I saw in a lot of youtube videos people using capacitors connected in parallel to make use of the current for a spot welder for battery tabs, I was checking my cemetery box last night and found a lot (like 60) Li ion 18650C4 batteries, they are rated for 2200mA and 4.2V nominal, I think that's a lot, if I put 60 of them in parallel, now, I'm worried for the stress I would be imposing on the bank, perhaps a low resistance high wattage lamp would alleviate the near zero resistance at the end? or is this a no no, don't do it project? I can also use them for other things, like a battery powered mini car for my kids, but what I need right now is a spot welder for fixing laptop batteries in my computer shop at the end of the world :) , I have no trouble charging them and I have been using batteries for a long time charging and discharging them with a constant current charger and limited voltage power supply, plus a temperature sensor, just in case.

  • \$\begingroup\$ I suspect that people use capacitor banks for sudden current requirement for the spot welder. I don't know that a battery than provide 200A(?) safely without heating up. \$\endgroup\$
    – ammar.cma
    Sep 24 '16 at 19:29
  • \$\begingroup\$ Any car battery can provide several times that. Safety requires some thought though, with more than one way to break the circuit if anything goes wrong. \$\endgroup\$ Sep 24 '16 at 20:27
  • \$\begingroup\$ 60 2.2Ah Li-ion cells will easily do 200A (that's only ~3A per cell or 1.5C), they'll probably push 600A total (10C) if you're not careful. For comparison, I've tested a 90C turnigy nanotech li-po at 750A short circuit and that's about the size of just two 18650 cells. Lithium batteries can supply ridiculous amounts of current for a few seconds - although it probably doesn't help their lifespan much though. \$\endgroup\$
    – Sam
    Sep 24 '16 at 22:13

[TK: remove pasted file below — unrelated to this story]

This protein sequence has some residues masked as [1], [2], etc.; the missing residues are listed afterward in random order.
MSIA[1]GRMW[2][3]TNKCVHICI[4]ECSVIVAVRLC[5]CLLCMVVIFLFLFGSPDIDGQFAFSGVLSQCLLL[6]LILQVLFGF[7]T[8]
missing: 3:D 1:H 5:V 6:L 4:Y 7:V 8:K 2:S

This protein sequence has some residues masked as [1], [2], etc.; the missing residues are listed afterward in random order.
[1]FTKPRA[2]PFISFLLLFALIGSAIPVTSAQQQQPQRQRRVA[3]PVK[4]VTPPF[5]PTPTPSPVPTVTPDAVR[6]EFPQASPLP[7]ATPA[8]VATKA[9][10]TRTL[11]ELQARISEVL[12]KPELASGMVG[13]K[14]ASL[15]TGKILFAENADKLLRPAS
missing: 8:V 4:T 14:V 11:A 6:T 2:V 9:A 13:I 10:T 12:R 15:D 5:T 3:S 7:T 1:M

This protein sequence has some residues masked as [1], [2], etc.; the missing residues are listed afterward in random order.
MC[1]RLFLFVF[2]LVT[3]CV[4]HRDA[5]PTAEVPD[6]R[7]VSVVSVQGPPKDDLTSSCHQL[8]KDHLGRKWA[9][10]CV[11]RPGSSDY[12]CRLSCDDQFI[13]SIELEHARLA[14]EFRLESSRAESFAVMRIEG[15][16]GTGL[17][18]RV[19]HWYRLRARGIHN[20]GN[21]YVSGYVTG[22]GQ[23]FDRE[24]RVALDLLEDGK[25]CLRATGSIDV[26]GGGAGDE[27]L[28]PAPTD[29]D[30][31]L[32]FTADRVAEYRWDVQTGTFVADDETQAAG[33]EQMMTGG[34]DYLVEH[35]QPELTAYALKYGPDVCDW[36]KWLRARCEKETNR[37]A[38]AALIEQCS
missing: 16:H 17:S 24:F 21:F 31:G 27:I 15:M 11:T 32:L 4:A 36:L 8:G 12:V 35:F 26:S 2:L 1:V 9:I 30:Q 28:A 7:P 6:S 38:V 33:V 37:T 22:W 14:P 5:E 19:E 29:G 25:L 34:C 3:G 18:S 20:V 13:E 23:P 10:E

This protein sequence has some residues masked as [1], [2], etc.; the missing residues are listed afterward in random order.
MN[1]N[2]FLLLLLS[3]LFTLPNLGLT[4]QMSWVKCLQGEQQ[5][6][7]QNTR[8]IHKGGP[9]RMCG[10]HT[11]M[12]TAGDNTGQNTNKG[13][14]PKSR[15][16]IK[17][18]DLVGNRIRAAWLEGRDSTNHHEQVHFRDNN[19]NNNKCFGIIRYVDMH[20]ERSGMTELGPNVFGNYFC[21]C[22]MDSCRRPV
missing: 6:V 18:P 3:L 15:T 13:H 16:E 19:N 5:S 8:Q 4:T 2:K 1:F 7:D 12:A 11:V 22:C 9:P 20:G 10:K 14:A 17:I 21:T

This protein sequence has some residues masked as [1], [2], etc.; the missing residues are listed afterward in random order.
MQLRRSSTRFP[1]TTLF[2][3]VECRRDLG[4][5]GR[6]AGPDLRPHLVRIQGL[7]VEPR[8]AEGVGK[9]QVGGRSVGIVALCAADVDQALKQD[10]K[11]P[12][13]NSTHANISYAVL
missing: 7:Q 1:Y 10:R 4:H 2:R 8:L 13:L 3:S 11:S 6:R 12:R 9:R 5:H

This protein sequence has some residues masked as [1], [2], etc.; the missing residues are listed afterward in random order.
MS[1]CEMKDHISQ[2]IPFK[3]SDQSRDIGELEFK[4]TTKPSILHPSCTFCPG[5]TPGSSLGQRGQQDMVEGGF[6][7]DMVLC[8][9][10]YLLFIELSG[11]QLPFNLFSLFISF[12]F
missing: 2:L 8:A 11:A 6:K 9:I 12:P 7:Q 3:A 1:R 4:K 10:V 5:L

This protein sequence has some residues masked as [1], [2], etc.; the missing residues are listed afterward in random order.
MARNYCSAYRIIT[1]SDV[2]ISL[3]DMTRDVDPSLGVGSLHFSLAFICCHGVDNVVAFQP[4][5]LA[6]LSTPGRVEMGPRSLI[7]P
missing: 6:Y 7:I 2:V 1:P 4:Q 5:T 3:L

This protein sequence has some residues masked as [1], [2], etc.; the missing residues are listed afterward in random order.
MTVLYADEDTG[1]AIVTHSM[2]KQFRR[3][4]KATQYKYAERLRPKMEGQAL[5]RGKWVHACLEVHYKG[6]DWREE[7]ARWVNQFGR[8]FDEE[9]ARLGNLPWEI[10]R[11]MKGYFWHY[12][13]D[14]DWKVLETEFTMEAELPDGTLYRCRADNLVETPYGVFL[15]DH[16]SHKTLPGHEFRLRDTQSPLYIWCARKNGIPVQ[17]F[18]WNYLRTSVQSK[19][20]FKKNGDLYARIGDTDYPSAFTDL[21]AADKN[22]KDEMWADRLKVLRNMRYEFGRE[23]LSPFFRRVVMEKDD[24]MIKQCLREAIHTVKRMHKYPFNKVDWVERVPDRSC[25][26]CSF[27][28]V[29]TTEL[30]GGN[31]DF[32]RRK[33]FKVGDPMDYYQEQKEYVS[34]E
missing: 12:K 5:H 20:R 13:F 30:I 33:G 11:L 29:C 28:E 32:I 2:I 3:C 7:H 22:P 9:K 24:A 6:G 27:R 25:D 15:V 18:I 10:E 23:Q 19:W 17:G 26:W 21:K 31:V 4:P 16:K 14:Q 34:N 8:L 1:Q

• 1
    \$\begingroup\$ AvE on youtube is currently doing exactly this, with a solenoid to control the time. It seems to work quite well: youtube.com/watch?v=UU7QC5Uby6M \$\endgroup\$
    – 0xDBFB7
    Sep 24 '16 at 22:55
  • \$\begingroup\$ Do you know how much voltage is needed to spot-weld? Is 4V enough? You might need to add an inductor in series. \$\endgroup\$
    – mkeith
    Sep 26 '16 at 1:40

Fixing batteries with a spotwelder is frequently done with large capacitor banks. The capacitorbank solves two problems at the same time.

  1. During spotwelding (for fixing a battery cell) a large to very large current is available.
  2. In case something goes wrong (when fixing a battery cell) the large current is reduced to low when the capacitors are discharged.

With a large battery made of Li-Ion cells you would be able to reach target 1.

However when something goes wrong this battery would keep on supplying large currents. That would form a large risk in terms of fire hazard. For me is therefore a DONT.

  • \$\begingroup\$ Plus there is no risk of running the caps by deep discharging it, unlike the batteries. AFAIK \$\endgroup\$
    – Passerby
    Sep 24 '16 at 23:55
  • \$\begingroup\$ Thank you for the advice @Decapod anyways don't forget this is not for a production environment, just home use, I was mostly worried for the battery bank, and all the comments from other guys helped, so I'll give it a try, with your safety warning present, of course. \$\endgroup\$ Sep 26 '16 at 23:55
  • \$\begingroup\$ If you are happy with my answer please upvote and/ or accept. \$\endgroup\$
    – Decapod
    Sep 27 '16 at 5:35

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